Thursday, November 26, 2009

Deutschland, Part 8

One of the best aspects of my Germany trip was the opportunity to bear witness to the miraculous German public transportation system. Aside from flying in and out of Munich, and one stretch with a rental car, nearly my entire trip consisted of train travel.

Between cities I took the Deutsche Bahn regional trains, which were fast, comfortable and reasonably priced. Within each city there were two systems of trains, the U-Bahn, which is much akin to the subway system of New York, with a high concentration of stops in busy areas, and each stop only a minute or two apart. The S-Bahn, pictured above, was a more macro train system, allowing you to travel quickly from one area of a city to another. Both were wonderfully easy to use.

In between, where there might not be 100% train coverage, there were generally extensive networks of trams and buses. Anywhere I wanted to go, and just about every city I visited, I could generally get within a few blocks using public transit, and the regularity of these trains, trams and buses was commendable.

There are cities in the US with this kind of extensive transportation system, notably New York City, whose system is about just as efficient, though a lot less clean. But what is truly remarkable is the extent to which the entire country seemed to be covered by this consistent system. In the smaller towns there may not be an extensive subway system, but the buses were easy to use and got me to the important places.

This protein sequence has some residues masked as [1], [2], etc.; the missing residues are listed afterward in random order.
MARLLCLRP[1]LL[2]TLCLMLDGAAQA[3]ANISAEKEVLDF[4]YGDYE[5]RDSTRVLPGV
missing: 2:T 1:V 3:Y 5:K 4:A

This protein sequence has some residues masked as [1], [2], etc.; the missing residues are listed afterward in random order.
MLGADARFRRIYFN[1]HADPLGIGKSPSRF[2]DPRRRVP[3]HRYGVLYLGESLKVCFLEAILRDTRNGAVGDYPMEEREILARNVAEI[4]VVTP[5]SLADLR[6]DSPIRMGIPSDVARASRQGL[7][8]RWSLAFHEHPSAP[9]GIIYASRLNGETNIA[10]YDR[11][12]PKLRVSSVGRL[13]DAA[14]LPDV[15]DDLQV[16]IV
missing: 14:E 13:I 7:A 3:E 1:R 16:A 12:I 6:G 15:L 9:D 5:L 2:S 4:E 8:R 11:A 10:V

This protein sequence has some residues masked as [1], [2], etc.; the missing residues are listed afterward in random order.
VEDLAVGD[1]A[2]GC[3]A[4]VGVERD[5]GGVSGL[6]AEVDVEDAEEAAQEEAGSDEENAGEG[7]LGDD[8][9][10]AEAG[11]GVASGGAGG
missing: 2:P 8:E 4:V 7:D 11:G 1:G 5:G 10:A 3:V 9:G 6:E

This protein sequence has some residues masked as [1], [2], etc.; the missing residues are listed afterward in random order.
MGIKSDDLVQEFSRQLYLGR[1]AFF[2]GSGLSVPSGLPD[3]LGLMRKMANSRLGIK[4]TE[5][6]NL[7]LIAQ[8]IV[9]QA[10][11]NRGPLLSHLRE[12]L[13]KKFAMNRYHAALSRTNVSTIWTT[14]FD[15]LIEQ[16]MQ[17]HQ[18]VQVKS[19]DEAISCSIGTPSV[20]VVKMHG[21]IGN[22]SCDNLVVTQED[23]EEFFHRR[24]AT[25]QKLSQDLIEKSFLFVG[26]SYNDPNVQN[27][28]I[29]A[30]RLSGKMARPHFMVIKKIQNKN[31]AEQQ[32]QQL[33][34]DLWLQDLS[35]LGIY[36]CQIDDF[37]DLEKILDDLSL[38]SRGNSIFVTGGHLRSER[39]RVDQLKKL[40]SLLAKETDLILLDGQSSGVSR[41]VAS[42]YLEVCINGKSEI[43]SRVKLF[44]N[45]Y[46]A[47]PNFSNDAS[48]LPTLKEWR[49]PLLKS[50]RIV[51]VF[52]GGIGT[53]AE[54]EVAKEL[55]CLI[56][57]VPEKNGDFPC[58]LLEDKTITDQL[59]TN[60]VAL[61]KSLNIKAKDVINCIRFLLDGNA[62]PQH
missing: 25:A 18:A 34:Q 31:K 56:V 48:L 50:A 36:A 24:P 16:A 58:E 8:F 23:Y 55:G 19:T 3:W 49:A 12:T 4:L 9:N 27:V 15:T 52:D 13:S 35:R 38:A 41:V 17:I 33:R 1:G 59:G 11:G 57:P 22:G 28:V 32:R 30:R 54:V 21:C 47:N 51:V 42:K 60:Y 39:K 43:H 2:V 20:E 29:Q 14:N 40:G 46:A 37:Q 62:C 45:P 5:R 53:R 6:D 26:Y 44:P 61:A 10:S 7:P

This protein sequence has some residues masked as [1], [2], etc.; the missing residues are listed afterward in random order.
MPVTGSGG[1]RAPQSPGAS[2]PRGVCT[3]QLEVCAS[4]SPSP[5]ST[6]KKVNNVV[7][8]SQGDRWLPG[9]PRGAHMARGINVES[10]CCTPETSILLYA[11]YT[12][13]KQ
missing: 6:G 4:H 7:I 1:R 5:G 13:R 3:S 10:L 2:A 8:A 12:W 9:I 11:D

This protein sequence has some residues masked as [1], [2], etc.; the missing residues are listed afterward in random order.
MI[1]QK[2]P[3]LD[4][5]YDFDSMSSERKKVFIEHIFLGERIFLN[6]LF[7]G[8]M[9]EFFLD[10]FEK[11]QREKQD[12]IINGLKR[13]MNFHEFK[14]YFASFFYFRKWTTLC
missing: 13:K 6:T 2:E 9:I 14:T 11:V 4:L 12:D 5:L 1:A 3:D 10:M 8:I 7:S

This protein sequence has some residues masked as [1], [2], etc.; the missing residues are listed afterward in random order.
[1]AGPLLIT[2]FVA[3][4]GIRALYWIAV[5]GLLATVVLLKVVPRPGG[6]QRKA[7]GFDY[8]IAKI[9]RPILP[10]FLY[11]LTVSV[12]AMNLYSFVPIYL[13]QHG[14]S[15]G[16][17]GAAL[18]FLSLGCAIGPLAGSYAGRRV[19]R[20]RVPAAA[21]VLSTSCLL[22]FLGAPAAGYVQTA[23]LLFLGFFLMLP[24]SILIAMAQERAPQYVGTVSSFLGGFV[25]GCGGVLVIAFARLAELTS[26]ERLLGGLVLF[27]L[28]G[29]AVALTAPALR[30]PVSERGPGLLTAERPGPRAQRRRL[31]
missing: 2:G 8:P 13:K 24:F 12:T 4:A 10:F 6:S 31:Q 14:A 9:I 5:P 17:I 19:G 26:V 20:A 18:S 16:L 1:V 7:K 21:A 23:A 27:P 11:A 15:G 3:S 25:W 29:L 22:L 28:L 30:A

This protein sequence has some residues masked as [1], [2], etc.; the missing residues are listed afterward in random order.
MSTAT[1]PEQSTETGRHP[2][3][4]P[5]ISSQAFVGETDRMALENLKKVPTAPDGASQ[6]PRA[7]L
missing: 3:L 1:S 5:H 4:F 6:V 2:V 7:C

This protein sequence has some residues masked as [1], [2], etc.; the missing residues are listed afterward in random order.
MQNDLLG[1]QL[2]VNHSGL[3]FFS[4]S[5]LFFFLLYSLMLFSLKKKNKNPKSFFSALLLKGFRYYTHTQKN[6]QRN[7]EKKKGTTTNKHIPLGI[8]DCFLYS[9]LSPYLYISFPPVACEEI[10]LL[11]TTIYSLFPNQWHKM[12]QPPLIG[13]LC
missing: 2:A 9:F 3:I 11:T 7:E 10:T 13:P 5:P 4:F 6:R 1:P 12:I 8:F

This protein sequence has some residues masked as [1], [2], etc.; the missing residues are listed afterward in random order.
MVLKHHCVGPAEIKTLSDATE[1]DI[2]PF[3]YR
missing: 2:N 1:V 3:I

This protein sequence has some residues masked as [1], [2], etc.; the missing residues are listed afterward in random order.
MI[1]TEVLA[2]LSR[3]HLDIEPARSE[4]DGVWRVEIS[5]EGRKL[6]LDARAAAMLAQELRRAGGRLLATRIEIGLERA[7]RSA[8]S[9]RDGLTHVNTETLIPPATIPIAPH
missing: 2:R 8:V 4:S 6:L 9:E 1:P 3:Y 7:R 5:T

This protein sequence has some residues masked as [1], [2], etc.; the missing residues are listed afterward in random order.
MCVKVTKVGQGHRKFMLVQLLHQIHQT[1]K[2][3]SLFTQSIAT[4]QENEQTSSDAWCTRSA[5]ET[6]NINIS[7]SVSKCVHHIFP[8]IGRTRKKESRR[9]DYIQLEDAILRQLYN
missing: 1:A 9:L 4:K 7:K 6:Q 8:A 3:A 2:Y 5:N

There are too many cities in the US that are lacking adequate public transportation. South Florida, in which a large portion of the population is too old to even drive at night, has a few buses meandering around, and not much else. Detroit, because of the powerful auto lobby, has resisted any sort of meaningful transport infrastructure, which has contributed to the death of the city proper. Anyone who's ridden the People Mover in downtown Motown knows that it's a bit of a joke.

And although Germany also has a powerful auto industry, its focus, as with much of the rest of Europe, on sensible mass transportation has allowed it it create an efficient and extensive system that meets the needs of pretty much everyone in the country.

In the US, we--and our governments--make a lot of choices that benefit the individual at the expense of the common good. Emphasis in many areas is usually more on lower taxes than on desperately needed public works. Hopefully one day we'll realize that the common good is often just that: really good.

1 comment:

james said...

Oops - looks like you forgot the photo credit, which is courtesy and net etiquette when using others' photos for your posts.

Photo from James at

Thanks and cheers - James...